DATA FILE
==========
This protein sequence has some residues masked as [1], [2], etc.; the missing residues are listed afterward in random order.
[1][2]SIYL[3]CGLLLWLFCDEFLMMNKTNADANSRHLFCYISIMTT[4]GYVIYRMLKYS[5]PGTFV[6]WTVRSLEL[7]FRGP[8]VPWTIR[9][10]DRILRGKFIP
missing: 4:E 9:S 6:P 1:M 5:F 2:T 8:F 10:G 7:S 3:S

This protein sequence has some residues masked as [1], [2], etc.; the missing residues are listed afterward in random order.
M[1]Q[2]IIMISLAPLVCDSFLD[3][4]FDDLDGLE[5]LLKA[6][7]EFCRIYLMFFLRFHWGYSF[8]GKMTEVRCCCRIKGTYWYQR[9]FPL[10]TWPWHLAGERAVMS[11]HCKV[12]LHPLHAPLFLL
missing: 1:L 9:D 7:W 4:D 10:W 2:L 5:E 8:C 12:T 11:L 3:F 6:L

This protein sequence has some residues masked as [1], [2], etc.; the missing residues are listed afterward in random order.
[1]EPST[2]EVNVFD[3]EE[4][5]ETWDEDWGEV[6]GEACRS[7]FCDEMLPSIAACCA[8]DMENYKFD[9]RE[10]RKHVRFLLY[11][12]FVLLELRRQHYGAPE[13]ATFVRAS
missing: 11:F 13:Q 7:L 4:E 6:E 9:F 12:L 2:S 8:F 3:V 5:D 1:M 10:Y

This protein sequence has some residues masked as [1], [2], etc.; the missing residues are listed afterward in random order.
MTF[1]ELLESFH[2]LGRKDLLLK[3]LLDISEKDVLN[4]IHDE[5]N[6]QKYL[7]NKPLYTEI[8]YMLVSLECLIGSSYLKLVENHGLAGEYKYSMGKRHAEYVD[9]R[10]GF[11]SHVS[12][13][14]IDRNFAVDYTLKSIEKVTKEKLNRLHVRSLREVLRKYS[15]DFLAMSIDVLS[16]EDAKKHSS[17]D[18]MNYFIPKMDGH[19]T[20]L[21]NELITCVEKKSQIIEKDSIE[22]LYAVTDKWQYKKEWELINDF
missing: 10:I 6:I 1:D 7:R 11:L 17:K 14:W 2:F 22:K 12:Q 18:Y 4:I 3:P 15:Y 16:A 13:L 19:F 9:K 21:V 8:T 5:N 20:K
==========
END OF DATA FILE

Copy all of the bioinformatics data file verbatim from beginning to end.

This protein sequence has some residues masked as [1], [2], etc.; the missing residues are listed afterward in random order.
[1][2]SIYL[3]CGLLLWLFCDEFLMMNKTNADANSRHLFCYISIMTT[4]GYVIYRMLKYS[5]PGTFV[6]WTVRSLEL[7]FRGP[8]VPWTIR[9][10]DRILRGKFIP
missing: 4:E 9:S 6:P 1:M 5:F 2:T 8:F 10:G 7:S 3:S

This protein sequence has some residues masked as [1], [2], etc.; the missing residues are listed afterward in random order.
M[1]Q[2]IIMISLAPLVCDSFLD[3][4]FDDLDGLE[5]LLKA[6][7]EFCRIYLMFFLRFHWGYSF[8]GKMTEVRCCCRIKGTYWYQR[9]FPL[10]TWPWHLAGERAVMS[11]HCKV[12]LHPLHAPLFLL
missing: 1:L 9:D 7:W 4:D 10:W 2:L 5:E 8:C 12:T 11:L 3:F 6:L

This protein sequence has some residues masked as [1], [2], etc.; the missing residues are listed afterward in random order.
[1]EPST[2]EVNVFD[3]EE[4][5]ETWDEDWGEV[6]GEACRS[7]FCDEMLPSIAACCA[8]DMENYKFD[9]RE[10]RKHVRFLLY[11][12]FVLLELRRQHYGAPE[13]ATFVRAS
missing: 11:F 13:Q 7:L 4:E 6:E 9:F 12:L 2:S 8:F 3:V 5:D 1:M 10:Y

This protein sequence has some residues masked as [1], [2], etc.; the missing residues are listed afterward in random order.
MTF[1]ELLESFH[2]LGRKDLLLK[3]LLDISEKDVLN[4]IHDE[5]N[6]QKYL[7]NKPLYTEI[8]YMLVSLECLIGSSYLKLVENHGLAGEYKYSMGKRHAEYVD[9]R[10]GF[11]SHVS[12][13][14]IDRNFAVDYTLKSIEKVTKEKLNRLHVRSLREVLRKYS[15]DFLAMSIDVLS[16]EDAKKHSS[17]D[18]MNYFIPKMDGH[19]T[20]L[21]NELITCVEKKSQIIEKDSIE[22]LYAVTDKWQYKKEWELINDF
missing: 10:I 6:I 1:D 7:R 11:L 17:K 14:W 2:F 22:K 12:Q 18:Y 4:I 3:P 15:Y 16:A 13:L 19:F 9:K 21:V 8:T 5:N 20:K